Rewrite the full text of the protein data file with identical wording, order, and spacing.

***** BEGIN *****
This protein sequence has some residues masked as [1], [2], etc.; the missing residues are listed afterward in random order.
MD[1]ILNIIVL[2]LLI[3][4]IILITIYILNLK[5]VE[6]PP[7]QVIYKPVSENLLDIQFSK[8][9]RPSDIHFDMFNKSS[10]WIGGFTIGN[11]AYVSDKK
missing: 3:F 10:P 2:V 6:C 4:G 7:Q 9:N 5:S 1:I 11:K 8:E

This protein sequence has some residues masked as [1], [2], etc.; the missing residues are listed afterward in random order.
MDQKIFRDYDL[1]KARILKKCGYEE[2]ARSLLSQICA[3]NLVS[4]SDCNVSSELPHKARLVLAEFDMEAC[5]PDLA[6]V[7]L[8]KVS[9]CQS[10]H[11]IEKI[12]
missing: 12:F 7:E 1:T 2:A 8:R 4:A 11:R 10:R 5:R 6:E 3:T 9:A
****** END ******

This protein sequence has some residues masked as [1], [2], etc.; the missing residues are listed afterward in random order.
MD[1]ILNIIVL[2]LLI[3][4]IILITIYILNLK[5]VE[6]PP[7]QVIYKPVSENLLDIQFSK[8][9]RPSDIHFDMFNKSS[10]WIGGFTIGN[11]AYVSDKK
missing: 3:F 10:P 2:V 6:C 4:G 7:Q 9:N 5:S 1:I 11:K 8:E

This protein sequence has some residues masked as [1], [2], etc.; the missing residues are listed afterward in random order.
MDQKIFRDYDL[1]KARILKKCGYEE[2]ARSLLSQICA[3]NLVS[4]SDCNVSSELPHKARLVLAEFDMEAC[5]PDLA[6]V[7]L[8]KVS[9]CQS[10]H[11]IEKI[12]
missing: 12:F 7:E 1:T 2:A 8:R 4:A 11:R 10:R 5:R 6:E 3:T 9:A